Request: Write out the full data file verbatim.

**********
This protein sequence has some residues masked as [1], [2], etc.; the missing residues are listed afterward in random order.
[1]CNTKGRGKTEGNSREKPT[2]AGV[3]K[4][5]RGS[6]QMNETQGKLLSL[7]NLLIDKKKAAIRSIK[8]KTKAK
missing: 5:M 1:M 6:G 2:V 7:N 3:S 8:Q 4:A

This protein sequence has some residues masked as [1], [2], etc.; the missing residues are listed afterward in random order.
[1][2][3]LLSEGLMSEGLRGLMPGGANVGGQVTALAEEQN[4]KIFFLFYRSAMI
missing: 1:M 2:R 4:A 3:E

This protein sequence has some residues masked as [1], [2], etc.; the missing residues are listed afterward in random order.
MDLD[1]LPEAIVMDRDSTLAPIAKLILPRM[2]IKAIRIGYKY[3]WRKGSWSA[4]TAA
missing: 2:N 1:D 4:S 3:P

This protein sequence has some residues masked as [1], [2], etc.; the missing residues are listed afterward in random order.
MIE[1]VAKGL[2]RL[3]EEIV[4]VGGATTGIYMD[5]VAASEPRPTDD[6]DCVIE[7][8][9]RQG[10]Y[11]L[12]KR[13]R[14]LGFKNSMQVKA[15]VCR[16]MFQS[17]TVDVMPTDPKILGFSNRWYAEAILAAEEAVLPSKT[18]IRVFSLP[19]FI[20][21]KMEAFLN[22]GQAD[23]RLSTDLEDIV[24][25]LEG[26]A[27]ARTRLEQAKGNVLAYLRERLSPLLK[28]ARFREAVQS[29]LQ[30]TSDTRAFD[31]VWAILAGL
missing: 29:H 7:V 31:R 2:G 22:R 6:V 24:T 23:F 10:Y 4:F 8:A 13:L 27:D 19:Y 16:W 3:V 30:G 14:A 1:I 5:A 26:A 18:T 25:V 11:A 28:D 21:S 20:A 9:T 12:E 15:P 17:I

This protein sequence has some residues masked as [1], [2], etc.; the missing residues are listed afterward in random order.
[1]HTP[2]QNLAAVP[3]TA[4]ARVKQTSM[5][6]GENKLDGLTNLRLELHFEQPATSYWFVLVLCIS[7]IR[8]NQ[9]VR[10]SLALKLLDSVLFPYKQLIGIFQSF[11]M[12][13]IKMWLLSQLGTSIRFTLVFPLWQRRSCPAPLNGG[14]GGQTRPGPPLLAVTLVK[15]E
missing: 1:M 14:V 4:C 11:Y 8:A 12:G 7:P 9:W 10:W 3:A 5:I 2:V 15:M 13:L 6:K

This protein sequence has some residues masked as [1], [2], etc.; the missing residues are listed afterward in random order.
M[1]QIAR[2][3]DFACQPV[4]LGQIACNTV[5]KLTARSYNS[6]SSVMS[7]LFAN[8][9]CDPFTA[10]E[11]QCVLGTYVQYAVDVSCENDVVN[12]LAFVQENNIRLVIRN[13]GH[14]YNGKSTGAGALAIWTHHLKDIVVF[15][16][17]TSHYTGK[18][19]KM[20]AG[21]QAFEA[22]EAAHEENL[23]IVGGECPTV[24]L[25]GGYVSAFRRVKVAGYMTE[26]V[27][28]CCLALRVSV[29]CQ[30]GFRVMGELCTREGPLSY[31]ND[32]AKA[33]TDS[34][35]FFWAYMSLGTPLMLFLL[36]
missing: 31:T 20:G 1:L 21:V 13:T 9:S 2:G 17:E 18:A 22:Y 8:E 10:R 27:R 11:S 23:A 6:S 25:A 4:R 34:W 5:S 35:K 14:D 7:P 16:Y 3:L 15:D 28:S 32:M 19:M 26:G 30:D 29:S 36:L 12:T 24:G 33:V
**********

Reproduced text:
This protein sequence has some residues masked as [1], [2], etc.; the missing residues are listed afterward in random order.
[1]CNTKGRGKTEGNSREKPT[2]AGV[3]K[4][5]RGS[6]QMNETQGKLLSL[7]NLLIDKKKAAIRSIK[8]KTKAK
missing: 5:M 1:M 6:G 2:V 7:N 3:S 8:Q 4:A

This protein sequence has some residues masked as [1], [2], etc.; the missing residues are listed afterward in random order.
[1][2][3]LLSEGLMSEGLRGLMPGGANVGGQVTALAEEQN[4]KIFFLFYRSAMI
missing: 1:M 2:R 4:A 3:E

This protein sequence has some residues masked as [1], [2], etc.; the missing residues are listed afterward in random order.
MDLD[1]LPEAIVMDRDSTLAPIAKLILPRM[2]IKAIRIGYKY[3]WRKGSWSA[4]TAA
missing: 2:N 1:D 4:S 3:P

This protein sequence has some residues masked as [1], [2], etc.; the missing residues are listed afterward in random order.
MIE[1]VAKGL[2]RL[3]EEIV[4]VGGATTGIYMD[5]VAASEPRPTDD[6]DCVIE[7][8][9]RQG[10]Y[11]L[12]KR[13]R[14]LGFKNSMQVKA[15]VCR[16]MFQS[17]TVDVMPTDPKILGFSNRWYAEAILAAEEAVLPSKT[18]IRVFSLP[19]FI[20][21]KMEAFLN[22]GQAD[23]RLSTDLEDIV[24][25]LEG[26]A[27]ARTRLEQAKGNVLAYLRERLSPLLK[28]ARFREAVQS[29]LQ[30]TSDTRAFD[31]VWAILAGL
missing: 29:H 7:V 31:R 2:G 22:R 6:V 24:T 23:F 10:Y 4:F 8:A 13:L 27:D 19:Y 16:W 3:V 30:G 14:A 1:I 5:A 26:A 18:T 25:V 11:A 28:D 21:S 20:A 9:T 12:E 15:P 17:I

This protein sequence has some residues masked as [1], [2], etc.; the missing residues are listed afterward in random order.
[1]HTP[2]QNLAAVP[3]TA[4]ARVKQTSM[5][6]GENKLDGLTNLRLELHFEQPATSYWFVLVLCIS[7]IR[8]NQ[9]VR[10]SLALKLLDSVLFPYKQLIGIFQSF[11]M[12][13]IKMWLLSQLGTSIRFTLVFPLWQRRSCPAPLNGG[14]GGQTRPGPPLLAVTLVK[15]E
missing: 1:M 14:V 4:C 11:Y 8:A 12:G 7:P 9:W 10:W 3:A 5:I 2:V 15:M 13:L 6:K

This protein sequence has some residues masked as [1], [2], etc.; the missing residues are listed afterward in random order.
M[1]QIAR[2][3]DFACQPV[4]LGQIACNTV[5]KLTARSYNS[6]SSVMS[7]LFAN[8][9]CDPFTA[10]E[11]QCVLGTYVQYAVDVSCENDVVN[12]LAFVQENNIRLVIRN[13]GH[14]YNGKSTGAGALAIWTHHLKDIVVF[15][16][17]TSHYTGK[18][19]KM[20]AG[21]QAFEA[22]EAAHEENL[23]IVGGECPTV[24]L[25]GGYVSAFRRVKVAGYMTE[26]V[27][28]CCLALRVSV[29]CQ[30]GFRVMGELCTREGPLSY[31]ND[32]AKA[33]TDS[34][35]FFWAYMSLGTPLMLFLL[36]
missing: 31:T 20:G 1:L 21:V 13:T 9:S 2:G 17:E 18:A 22:Y 8:E 10:R 27:R 11:S 23:A 6:S 25:A 4:R 34:W 5:S 35:K 14:D 7:P 16:Y 3:L 15:D 28:S 32:M 19:M 26:G 30:D 29:S 36:L 12:T 24:G 33:V